An October 2016 video that purported to showcase Tesla's self-driving technology in action was actually staged, according to July 2022 testimony from a senior engineer at the company reviewed by Reuters, which was first to report the development.
As a result, the video depicted capabilities that Tesla's technology had not yet attained, such as accelerating at a green light or stopping at red one, the engineer said.
The promotional video, posted on a tesla.com page titled "Full Self-Driving Hardware on All Teslas," began with an explanatory screen that read, "The person in the driver’s seat is only there for legal reasons. He is not doing anything. The car is driving itself.”
Likewise, when he promoted the video on Twitter, Elon Musk implied the car was driving itself with "no human input at all."
Tesla drives itself (no human input at all) thru urban streets to highway to streets, then finds a parking spot https://t.co/V2T7KGMPBo— Elon Musk (@elonmusk) October 20, 2016
However, in the deposition transcript reviewed by Reuters, Tesla director of autopilot software Ashok Elluswamy said human drivers intervened on the test runs -- and when they tried showing the Tesla parking without a driver, the car crashed into a fence in the company's parking lot.
The testimony from Elluswamy was submitted as evidence in a lawsuit against Tesla over a deadly 2018 crash that killed Apple engineer Walter Huang in Mountain View, California.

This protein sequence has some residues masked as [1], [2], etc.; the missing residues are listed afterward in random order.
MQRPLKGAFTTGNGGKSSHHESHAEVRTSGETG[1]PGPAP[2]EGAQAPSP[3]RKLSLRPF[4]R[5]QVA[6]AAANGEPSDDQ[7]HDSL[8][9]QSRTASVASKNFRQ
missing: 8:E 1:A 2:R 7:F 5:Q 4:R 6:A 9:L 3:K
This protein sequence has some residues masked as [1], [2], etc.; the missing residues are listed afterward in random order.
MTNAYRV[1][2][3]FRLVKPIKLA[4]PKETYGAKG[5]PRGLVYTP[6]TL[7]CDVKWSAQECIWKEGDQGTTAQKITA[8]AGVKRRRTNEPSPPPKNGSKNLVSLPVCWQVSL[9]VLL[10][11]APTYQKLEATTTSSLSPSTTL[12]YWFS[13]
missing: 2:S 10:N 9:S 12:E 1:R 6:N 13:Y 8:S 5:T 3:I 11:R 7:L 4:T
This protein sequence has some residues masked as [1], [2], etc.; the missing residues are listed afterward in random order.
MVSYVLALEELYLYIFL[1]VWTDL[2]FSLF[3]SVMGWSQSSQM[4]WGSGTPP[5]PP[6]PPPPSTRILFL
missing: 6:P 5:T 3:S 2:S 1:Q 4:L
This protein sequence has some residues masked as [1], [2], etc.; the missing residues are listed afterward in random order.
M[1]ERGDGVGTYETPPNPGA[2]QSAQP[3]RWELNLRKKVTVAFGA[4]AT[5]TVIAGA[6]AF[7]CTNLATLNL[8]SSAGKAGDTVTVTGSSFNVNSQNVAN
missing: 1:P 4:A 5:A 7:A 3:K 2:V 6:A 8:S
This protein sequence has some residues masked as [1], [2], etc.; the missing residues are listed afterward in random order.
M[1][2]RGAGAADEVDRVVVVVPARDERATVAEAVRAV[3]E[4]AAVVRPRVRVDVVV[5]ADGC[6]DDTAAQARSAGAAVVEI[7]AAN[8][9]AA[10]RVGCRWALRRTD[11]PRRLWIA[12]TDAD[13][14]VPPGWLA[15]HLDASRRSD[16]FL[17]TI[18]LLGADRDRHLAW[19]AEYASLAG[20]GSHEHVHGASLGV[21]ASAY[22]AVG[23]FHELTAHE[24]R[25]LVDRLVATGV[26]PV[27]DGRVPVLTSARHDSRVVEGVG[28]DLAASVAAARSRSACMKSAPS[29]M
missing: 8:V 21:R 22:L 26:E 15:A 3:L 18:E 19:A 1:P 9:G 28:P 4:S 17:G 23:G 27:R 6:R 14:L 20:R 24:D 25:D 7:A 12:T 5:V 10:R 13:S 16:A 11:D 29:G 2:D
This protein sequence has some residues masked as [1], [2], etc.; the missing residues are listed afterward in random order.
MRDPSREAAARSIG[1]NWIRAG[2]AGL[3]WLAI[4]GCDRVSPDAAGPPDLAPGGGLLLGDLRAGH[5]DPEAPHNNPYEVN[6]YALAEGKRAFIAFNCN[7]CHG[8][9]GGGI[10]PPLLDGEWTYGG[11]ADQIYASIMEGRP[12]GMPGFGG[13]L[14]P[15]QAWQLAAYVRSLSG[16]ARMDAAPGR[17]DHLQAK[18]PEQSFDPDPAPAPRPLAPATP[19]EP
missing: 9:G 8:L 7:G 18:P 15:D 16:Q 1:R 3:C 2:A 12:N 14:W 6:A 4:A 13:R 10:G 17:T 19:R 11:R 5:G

"[It was] obviously misleading to feature that video without any disclaimer or asterisk," Andrew McDevitt, an attorney for Huang's widow, told Reuters.
In addition to civil action, Tesla is also the focus of a U.S. Department of Justice criminal investigation over the company's statements about its vehicle's self-driving capabilities.
“The intent of the video was not to accurately portray what was available for customers in 2016," said Elluswamy. "It was to portray what was possible to build into the system.” However, the language in the video and from CEO Musk seems at odds with that goal.
Some eyebrow-raising facets of the video's production were reported in 2021 by The New York Times, including that the car's route had been charted ahead of time by software that wasn't available to customers, and that the car hit a barrier on Tesla's property, necessitating repairs.
According to that same Times report, when Tesla debuted Autopilot 2.0 in October 2016, Musk described it in terms that seemed to overstate the vehicle's capabilities, taking his engineers by surprise.
The video in controversy is still posted on Tesla's website, and we've embedded a YouTube copy below: